[0036]FIG. 9. (A) shows the space-filling representation LI. Cys-Rich and L2 domains of the modeled human IR based the x-ray structure of IGR-1R. The region of LI domain marked with the yellow band has been identified to harbor the ligand-binding complementary site on the basis of alanine scanning mutagenesis (shown as a magnified version in panel C). Amino acids Arg-14, Asn-15 and Phe-64 mutations of which to alanine cause about 300 fold reduction in the ligand-binding affinity are colored in red; lie-13, Gin-34, Leu-36 and Phe-3*Mvhich cause 10-100 fold reduction in affinity are colored pink and Asp-12, Met-38, Glu-44, Tyr-66, Phe-89, Asn-90 and Tyr-91 which cause 3-9 fold reduction in the binding affinity are colored light blue. (B) shows the structural superposition of modeled human IR (red) with the corresponding x-ray structure of IGR-1R (green). (C) shows the surface of the LI domain of the modeled human insulin receptor oriented to bring the potential ligand-binding area to the front (inside the yellow band); surface colors are the same as described in panel A. (D) shows the same surface as that in panel C but colored according to the electrostatic potential at the of the surface. Blue color depicts the positively charged basic regions; red color shows the negatively charged acidic regions and white color is for the neutral hydrophobic regions and the regions of intermediate colors arise due to the net result of mixed electrostatic potentials. FIG. 10. (A) shows the connolly surface of the modeled monomer of Adplnsl calculated using Insight!!. Residues Gly-B23, Phe-B24, Ile-A2, Val-A3 and Tyr-A19 which are strongly implicated in receptor-binding as evidenced by different experimental techniques are colored in red and some other amino acids, Phe-B25, Tyr-B26, His-BIO, Gly-Al, Glu-A3, Gln-A4, and His-A8, which are known to affect the receptor binding to some extent have been colored pink. The structure was oriented in such a way that the highly potential receptor-binding surface is fully exposed (within the yellow band). (B) shows the connolly surface of the reference human monomer in the same orientation with the same color convention (only exception is that the aa at A8 position is Thr instead of His in the human insulin). (C) shows the same surface as that in panel C but coloured according to the electrostatic potential at the of the surface and calculated using MOLMOL. Blue color depicts the positively charged basic regions; red color shows the negatively charged acidic regions and white colour is for the neutral hydrophobic regions and the regions of intermediate colors arise due to the net result of mixed electrostatic potentials. (D) shows the equivalent electrostatic potential surface of the human insulin monomer in the same orientation.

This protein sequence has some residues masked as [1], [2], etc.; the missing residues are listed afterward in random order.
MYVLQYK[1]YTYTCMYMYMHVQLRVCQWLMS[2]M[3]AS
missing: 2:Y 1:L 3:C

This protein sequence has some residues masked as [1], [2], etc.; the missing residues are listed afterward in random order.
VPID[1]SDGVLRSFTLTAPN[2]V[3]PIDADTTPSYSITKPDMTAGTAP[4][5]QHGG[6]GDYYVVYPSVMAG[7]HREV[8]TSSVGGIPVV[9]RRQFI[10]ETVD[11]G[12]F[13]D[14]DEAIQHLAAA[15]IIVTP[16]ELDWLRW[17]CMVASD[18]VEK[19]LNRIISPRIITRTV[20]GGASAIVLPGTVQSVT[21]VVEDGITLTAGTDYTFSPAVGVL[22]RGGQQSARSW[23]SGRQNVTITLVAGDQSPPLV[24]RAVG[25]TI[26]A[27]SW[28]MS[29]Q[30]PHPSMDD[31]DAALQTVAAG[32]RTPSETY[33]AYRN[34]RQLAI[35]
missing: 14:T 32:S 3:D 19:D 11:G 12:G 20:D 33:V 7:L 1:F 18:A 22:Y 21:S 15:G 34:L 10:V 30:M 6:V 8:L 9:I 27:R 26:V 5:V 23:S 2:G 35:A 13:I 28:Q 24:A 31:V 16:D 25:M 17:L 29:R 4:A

EXPERIMENTAL PROCEDURES

[0037] Adipocyte culture—Cells from fat tissue, liver and kidney from the carp Catla catla were isolated and incubated in the following manner. Fat tissue around the small intestine of carp were collected in a petridish, minced with the help of a fine scissors, then transferred to a 50 ml beaker containing minimum essential medium (MEM without calcium, salinity was adjusted to 0.6%) containing collagenase type 11 (0.6 mg/ml), 3% BSA fraction V fatty acid free. This was incubated at 30° C. for 1 h with occasional stirring. On termination of the incubation, the beaker was placed at 42*C in a water bath for 10 min followed by a rapid filtration through tightly meshed nylon cloth. Cells”>were washed with MEM-EDTA and viability of the cells was determined by the exclusion of the Trypan blue (0.1%) dye and no mortality was observed till 10 hours in the incubation medium. Cells were incubated with Ca2+free MEM (glucose 5.5 mM) containing 25 mM HEPES, 100 IU/ml Penicillin, 100 ug/ml Streptomycin and 1 mM PMSF (pH 7.4). Adipocytes were diluted in this medium and incubated in 60 mm sterile tissue culture dish (1×10* cells/ml) for 4 h in an atmosphere of air. To prepare liver and kidney cells, liver and kidney tissue from carp were cut into small pieces and i transferred to 30 ml plastic centrifuge tube, which contained MEM (salinity adjusted 0,6%). The liver and kidney fragments (1 g/10 ml of medium) were incubated i for min at 30° C. with gentle shaking (40 cycles/min) in a water bath under constant’ gassing with a mixture of 95% 02-5% “CO?. This process was repeated by changing the medium so that liver and kidney fragments were properly washed and then transferred to MEM containing 0.5% collagenase. The ‘tissues were incubated for 60 min and’ aliquots examined for the presence of isolated liver and kidney cells. Under this; condition about 75% of liver tissue and 60% of kidney tissue became softened and cells were dispersed by collagenase. The soft tissue of liver and kidney remained in the test tube and the aliquot containing the cell suspension was collected by Pasteur pipette and transferred to plastic tube, centrifuged at 250 g. The pellet containing cells were re-washed in MEM (without collagenase). The cell suspensions were examined for morphological integrity and viability by the exclusion of 0.1% Trypan blue and in both the cases viability was between 80-90%. Isolated liver and kidney cells were distributed•among 60 mm sterile tissue culture dish (1×10s cells/ml) and incubated similarly as described above. On termination of incubation at 4 h, aliquots from the medium of different cell incubations were subjected to insulin RIA developed with anti-porcine insulin antibody.